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Classic Southern Cornbread Dressing

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“This is one of our family's most treasured heirloom recipes, passed down from mother to daughter for at least five generations. Unfortunately, my poor mama was stuck with such a kitchen-challenged kid that our most beloved Thanksgiving food tradition was in serious of danger of going the way of the duck-billed platypus. So, goaded on by the hideous specter of Stove-Top Stuffing in our future, she and I spent several holiday seasons laboriously measuring and making notes, converting the 'pinches' and 'dashes' and 'handfuls' that she just instinctively got right into teaspoons and tablespoons and cupfuls, so that I couldn't go terribly wrong. I am posting the recipe that we finally wrote down for posterity here for safekeeping so that the next generation in our family will never lose track of their grandmother's loving legacy. The directions and side-notes are being written with these young adults in mind, so they're extremely detailed. Tediously, boringly detailed. However, making excellent dressing is such a challenge that I hope they might even be helpful to more experienced cooks should any be crazy enough to attempt this. The cornbread is one of the real keys, of course. You may prefer to eat a type that's slightly sweet or one that includes sour cream for a lighter texture, but they do NOT make good dressing! It must be dense, and even a trace of sugar will add a very unpleasant taste. (Note: Virtually every 'mix' in the world contains sugar!) For perfect results, I highly recommend Bev's "Skillet Cornbread" (Skillet Cornbread). The ratio of cornbread to regular bread is also very important, and c/b recipes can yield varying amounts. Two batches of her recipe will give you exactly the right proportions for the ingredients listed here. I've never done it, but Bev gives instructions on making in advance and freezing for convenience. The other critically important ingredient is homemade chicken broth. (Note to my children: Don't even think about using canned or I'll come back to haunt you guys! :) ) This might sound like it's beyond your skill level, but it's actually the easiest thing in the world. If you're clueless, click on the "Community" tab at the top of the home page. Scroll down to the category "Regional Cuisines", then click on "French/Creole/Cajun". There will be several 'stickies' at the top. Choose "Soupe Glorious Soupe", then click on the first one, "Now We're Cooking: Chicken Stock". (And, yes, someday I'll learn how to do a link....) This will take you to an extraordinary tutorial by chia and Chef Kate that turns stock-making into child's play. You'll need two batches of it. This can also be made up to a couple of months in advance and frozen. Finally, there's the timing. I've divided the instructions into 4 parts, indicating what steps should be done each day beginning with the Monday before Thanksgiving. Not only will it be less overwhelming to spread out the workload, but the dressing will also taste much better if you assemble and season it gradually, reheating after each step. Both times and yields are wild guesses. I just want to say one last thing to my guys: Take notes! Hey, this isn't a 'never fail' sort of recipe, you know. It's more like an ongoing challenge. But every year it will get easier (and taste better) if you write down what worked, what could stand a little improvement, etc. Before you know it, *your* dressing will taste exactly like your grandmother's...maybe better! Not many dishes are worth this sort of effort, but this is more than just food. I know you agree with me that it's all about our heritage and wonderful shared memories and blessings too numerous to count. So I'm depending on y'all to continue the family tradition, you hear? Happy Thanksgiving! Love, Mama”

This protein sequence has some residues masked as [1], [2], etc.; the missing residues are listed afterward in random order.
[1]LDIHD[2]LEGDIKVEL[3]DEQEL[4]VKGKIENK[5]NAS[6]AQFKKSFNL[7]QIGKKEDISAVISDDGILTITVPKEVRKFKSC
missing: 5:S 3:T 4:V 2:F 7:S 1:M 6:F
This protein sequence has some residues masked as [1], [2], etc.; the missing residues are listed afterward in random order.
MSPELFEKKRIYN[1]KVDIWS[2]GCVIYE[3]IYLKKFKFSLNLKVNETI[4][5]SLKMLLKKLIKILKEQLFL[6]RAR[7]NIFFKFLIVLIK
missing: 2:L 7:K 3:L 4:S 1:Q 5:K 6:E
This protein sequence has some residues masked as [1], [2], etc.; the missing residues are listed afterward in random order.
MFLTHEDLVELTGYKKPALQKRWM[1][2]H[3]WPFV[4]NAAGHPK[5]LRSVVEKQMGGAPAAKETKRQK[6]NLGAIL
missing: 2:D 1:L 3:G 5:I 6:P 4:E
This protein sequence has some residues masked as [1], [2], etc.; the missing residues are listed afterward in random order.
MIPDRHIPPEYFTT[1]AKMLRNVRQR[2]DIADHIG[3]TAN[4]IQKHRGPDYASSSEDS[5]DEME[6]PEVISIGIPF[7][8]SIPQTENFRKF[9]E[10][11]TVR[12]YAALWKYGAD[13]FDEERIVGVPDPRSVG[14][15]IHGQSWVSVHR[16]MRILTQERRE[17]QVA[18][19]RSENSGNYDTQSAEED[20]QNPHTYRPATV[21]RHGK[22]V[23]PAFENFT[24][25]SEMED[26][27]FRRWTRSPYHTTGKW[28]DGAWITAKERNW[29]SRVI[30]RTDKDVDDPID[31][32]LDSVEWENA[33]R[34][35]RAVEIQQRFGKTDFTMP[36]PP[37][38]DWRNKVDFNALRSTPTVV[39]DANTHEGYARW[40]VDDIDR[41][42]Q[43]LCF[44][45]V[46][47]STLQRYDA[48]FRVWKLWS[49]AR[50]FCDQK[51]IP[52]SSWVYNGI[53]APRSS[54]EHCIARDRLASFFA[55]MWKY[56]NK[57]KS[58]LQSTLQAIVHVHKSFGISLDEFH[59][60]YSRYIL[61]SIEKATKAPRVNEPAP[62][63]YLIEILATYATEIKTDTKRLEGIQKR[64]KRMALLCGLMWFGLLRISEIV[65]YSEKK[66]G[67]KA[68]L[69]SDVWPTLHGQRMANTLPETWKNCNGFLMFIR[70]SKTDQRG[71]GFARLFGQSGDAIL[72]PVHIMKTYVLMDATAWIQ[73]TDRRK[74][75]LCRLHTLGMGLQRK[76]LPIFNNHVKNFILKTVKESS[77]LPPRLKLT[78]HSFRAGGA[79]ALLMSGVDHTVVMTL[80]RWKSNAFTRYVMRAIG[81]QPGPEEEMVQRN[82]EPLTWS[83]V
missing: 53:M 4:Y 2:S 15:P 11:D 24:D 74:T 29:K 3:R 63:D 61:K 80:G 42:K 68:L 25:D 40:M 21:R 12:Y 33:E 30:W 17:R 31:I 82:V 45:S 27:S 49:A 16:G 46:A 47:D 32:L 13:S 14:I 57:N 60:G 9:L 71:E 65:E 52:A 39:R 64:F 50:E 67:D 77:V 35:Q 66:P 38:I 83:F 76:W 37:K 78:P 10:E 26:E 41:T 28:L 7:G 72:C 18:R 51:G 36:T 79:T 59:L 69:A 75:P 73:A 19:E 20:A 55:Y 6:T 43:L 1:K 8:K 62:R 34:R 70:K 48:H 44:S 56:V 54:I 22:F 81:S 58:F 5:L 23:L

Ingredients Nutrition


  1. THREE DAYS BEFORE SERVING (Monday before Thanksgiving), prepare 2 recipes of *scratch* cornbread; allow to sit on the counter, loosely covered, overnight. (To emphasize again, do NOT use a cornbread mix since they all contain sugar, which will ruin this dish!) If you've made it in advance and frozen it, remove from freezer and allow to thaw overnight.
  2. Prepare two batches of homemade chicken broth; strain and refrigerate overnight. (If made in advance and frozen, move from freezer compartment to fridge to thaw.).
  3. Wrap 12 slices of sandwich bread loosely in paper towels and allow to sit on counter overnight. (You want the bread to be a little 'crusty' instead of squishy-soft. Exposing it to air overnight will give it that 'day-old' texture. If you forgot to buy the bread, don't panic. You can pick up a fresh loaf tomorrow and toast it lightly, achieving a similar end result. If using white bread, be sure it's regular rather than 'thin-sliced', as volume is important. If using wheat -- which I actually prefer, btw, even though it's a little heretical -- buy a very plain type rather than one with lots of seed thingies.).
  4. TWO DAYS BEFORE SERVING (Tues.), clean and chop vegetables. (The best advice I can offer you is to spend $19.95 on an 'alligator'. A very labor-intensive task can be finished in a matter of minutes.).
  5. Melt 1 stick (8 Tablespoons) of butter or margarine in a large, heavy skillet over medium-low heat; add celery, onion, green onion and bell pepper. Cook until very soft, stirring occasionally. (You don't want to let the veggies start to brown. On the other hand, this should not be just a quick saute. Let them cook about 15 minutes. It will smell great!).
  6. Crumble cornbread. (You definitely want 'crumbs' rather than 'chunks' -- but they should be very coarse crumbs rather than fine. I do it in 4 batches, tearing 1/2 of a cornbread round into pieces, putting it into the food processor and then pulsing off and on several times. If you don't have a processor, you can do it by hand.).
  7. Crumble sandwich bread. (Call me a glutton for punishment, but I don't put it in the f/p. The crumbs get way too fine. I tear it by hand into pieces approximately the size of a raisin. May be my imagination, but it seems to make a difference in a dish that's all about texture. And, no, you don't remove the crusts.).